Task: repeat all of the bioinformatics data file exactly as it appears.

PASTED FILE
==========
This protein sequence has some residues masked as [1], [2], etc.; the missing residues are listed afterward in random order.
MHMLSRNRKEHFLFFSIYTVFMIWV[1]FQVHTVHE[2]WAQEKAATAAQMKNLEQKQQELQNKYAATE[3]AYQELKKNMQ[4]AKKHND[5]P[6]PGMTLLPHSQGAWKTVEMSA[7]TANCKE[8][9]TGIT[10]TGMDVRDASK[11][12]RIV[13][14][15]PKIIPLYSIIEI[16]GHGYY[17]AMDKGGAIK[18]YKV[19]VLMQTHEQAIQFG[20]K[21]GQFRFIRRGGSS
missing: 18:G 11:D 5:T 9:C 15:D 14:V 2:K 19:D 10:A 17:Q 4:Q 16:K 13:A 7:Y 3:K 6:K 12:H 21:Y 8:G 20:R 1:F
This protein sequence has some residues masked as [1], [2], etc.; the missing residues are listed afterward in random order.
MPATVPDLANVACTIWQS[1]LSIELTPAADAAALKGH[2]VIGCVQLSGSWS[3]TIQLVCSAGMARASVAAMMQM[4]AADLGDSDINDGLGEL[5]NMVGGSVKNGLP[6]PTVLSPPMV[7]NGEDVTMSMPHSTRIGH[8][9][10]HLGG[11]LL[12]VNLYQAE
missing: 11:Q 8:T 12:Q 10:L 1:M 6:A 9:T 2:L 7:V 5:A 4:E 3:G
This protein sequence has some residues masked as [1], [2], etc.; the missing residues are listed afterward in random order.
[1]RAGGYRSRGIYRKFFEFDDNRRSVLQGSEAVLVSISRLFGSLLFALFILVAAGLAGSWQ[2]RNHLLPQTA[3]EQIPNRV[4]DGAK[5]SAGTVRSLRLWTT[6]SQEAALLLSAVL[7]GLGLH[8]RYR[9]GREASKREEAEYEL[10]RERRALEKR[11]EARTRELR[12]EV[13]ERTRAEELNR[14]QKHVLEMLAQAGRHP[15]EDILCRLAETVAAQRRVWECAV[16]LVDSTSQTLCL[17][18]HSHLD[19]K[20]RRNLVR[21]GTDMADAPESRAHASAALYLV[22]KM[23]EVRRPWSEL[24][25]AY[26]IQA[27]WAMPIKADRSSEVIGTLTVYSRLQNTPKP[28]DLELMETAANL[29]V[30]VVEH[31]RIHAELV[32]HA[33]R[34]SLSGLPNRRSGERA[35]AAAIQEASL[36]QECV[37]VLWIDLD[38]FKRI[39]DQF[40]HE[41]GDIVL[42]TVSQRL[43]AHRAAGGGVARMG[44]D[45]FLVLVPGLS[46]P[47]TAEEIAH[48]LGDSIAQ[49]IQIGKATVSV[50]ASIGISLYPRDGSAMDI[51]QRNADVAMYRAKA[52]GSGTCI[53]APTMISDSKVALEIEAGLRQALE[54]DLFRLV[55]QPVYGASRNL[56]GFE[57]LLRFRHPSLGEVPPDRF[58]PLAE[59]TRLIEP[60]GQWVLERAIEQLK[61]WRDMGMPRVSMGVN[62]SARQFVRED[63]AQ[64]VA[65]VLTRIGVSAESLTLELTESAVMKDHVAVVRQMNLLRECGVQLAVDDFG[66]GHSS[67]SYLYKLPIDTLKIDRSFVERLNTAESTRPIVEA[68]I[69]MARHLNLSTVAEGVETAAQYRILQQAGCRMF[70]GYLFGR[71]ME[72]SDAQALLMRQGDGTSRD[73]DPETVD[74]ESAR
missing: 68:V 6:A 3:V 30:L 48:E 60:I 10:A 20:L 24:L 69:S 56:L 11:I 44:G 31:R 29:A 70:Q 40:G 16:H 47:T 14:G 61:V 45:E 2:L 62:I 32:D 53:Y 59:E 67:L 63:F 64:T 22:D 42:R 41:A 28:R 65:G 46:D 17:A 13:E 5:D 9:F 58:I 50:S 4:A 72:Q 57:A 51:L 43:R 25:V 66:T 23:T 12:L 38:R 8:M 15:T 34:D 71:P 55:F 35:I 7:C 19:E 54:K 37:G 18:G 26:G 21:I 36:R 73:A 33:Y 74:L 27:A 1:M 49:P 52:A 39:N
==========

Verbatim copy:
This protein sequence has some residues masked as [1], [2], etc.; the missing residues are listed afterward in random order.
MHMLSRNRKEHFLFFSIYTVFMIWV[1]FQVHTVHE[2]WAQEKAATAAQMKNLEQKQQELQNKYAATE[3]AYQELKKNMQ[4]AKKHND[5]P[6]PGMTLLPHSQGAWKTVEMSA[7]TANCKE[8][9]TGIT[10]TGMDVRDASK[11][12]RIV[13][14][15]PKIIPLYSIIEI[16]GHGYY[17]AMDKGGAIK[18]YKV[19]VLMQTHEQAIQFG[20]K[21]GQFRFIRRGGSS
missing: 18:G 11:D 5:T 9:C 15:D 14:V 2:K 19:D 10:A 17:Q 4:Q 16:K 13:A 7:Y 3:K 6:K 12:H 21:Y 8:G 20:R 1:F
This protein sequence has some residues masked as [1], [2], etc.; the missing residues are listed afterward in random order.
MPATVPDLANVACTIWQS[1]LSIELTPAADAAALKGH[2]VIGCVQLSGSWS[3]TIQLVCSAGMARASVAAMMQM[4]AADLGDSDINDGLGEL[5]NMVGGSVKNGLP[6]PTVLSPPMV[7]NGEDVTMSMPHSTRIGH[8][9][10]HLGG[11]LL[12]VNLYQAE
missing: 11:Q 8:T 12:Q 10:L 1:M 6:A 9:T 2:L 7:V 5:A 4:E 3:G
This protein sequence has some residues masked as [1], [2], etc.; the missing residues are listed afterward in random order.
[1]RAGGYRSRGIYRKFFEFDDNRRSVLQGSEAVLVSISRLFGSLLFALFILVAAGLAGSWQ[2]RNHLLPQTA[3]EQIPNRV[4]DGAK[5]SAGTVRSLRLWTT[6]SQEAALLLSAVL[7]GLGLH[8]RYR[9]GREASKREEAEYEL[10]RERRALEKR[11]EARTRELR[12]EV[13]ERTRAEELNR[14]QKHVLEMLAQAGRHP[15]EDILCRLAETVAAQRRVWECAV[16]LVDSTSQTLCL[17][18]HSHLD[19]K[20]RRNLVR[21]GTDMADAPESRAHASAALYLV[22]KM[23]EVRRPWSEL[24][25]AY[26]IQA[27]WAMPIKADRSSEVIGTLTVYSRLQNTPKP[28]DLELMETAANL[29]V[30]VVEH[31]RIHAELV[32]HA[33]R[34]SLSGLPNRRSGERA[35]AAAIQEASL[36]QECV[37]VLWIDLD[38]FKRI[39]DQF[40]HE[41]GDIVL[42]TVSQRL[43]AHRAAGGGVARMG[44]D[45]FLVLVPGLS[46]P[47]TAEEIAH[48]LGDSIAQ[49]IQIGKATVSV[50]ASIGISLYPRDGSAMDI[51]QRNADVAMYRAKA[52]GSGTCI[53]APTMISDSKVALEIEAGLRQALE[54]DLFRLV[55]QPVYGASRNL[56]GFE[57]LLRFRHPSLGEVPPDRF[58]PLAE[59]TRLIEP[60]GQWVLERAIEQLK[61]WRDMGMPRVSMGVN[62]SARQFVRED[63]AQ[64]VA[65]VLTRIGVSAESLTLELTESAVMKDHVAVVRQMNLLRECGVQLAVDDFG[66]GHSS[67]SYLYKLPIDTLKIDRSFVERLNTAESTRPIVEA[68]I[69]MARHLNLSTVAEGVETAAQYRILQQAGCRMF[70]GYLFGR[71]ME[72]SDAQALLMRQGDGTSRD[73]DPETVD[74]ESAR
missing: 68:V 6:A 3:V 30:L 48:E 60:I 10:A 20:L 24:L 69:S 56:L 11:I 44:G 31:R 29:A 70:Q 40:G 16:H 47:T 14:G 61:V 45:E 2:L 62:I 32:D 53:Y 59:E 67:L 63:F 64:T 22:D 42:R 41:A 28:R 65:G 46:D 17:A 13:E 5:D 9:F 58:I 50:S 4:A 72:Q 57:A 51:L 43:R 25:V 66:T 23:T 12:L 38:R 8:M 15:T 34:D 71:P 55:F 35:I 7:C 19:E 54:K 37:G 18:G 26:G 21:I 36:R 73:A 33:Y 74:L 27:A 1:M 49:P 52:A 39:N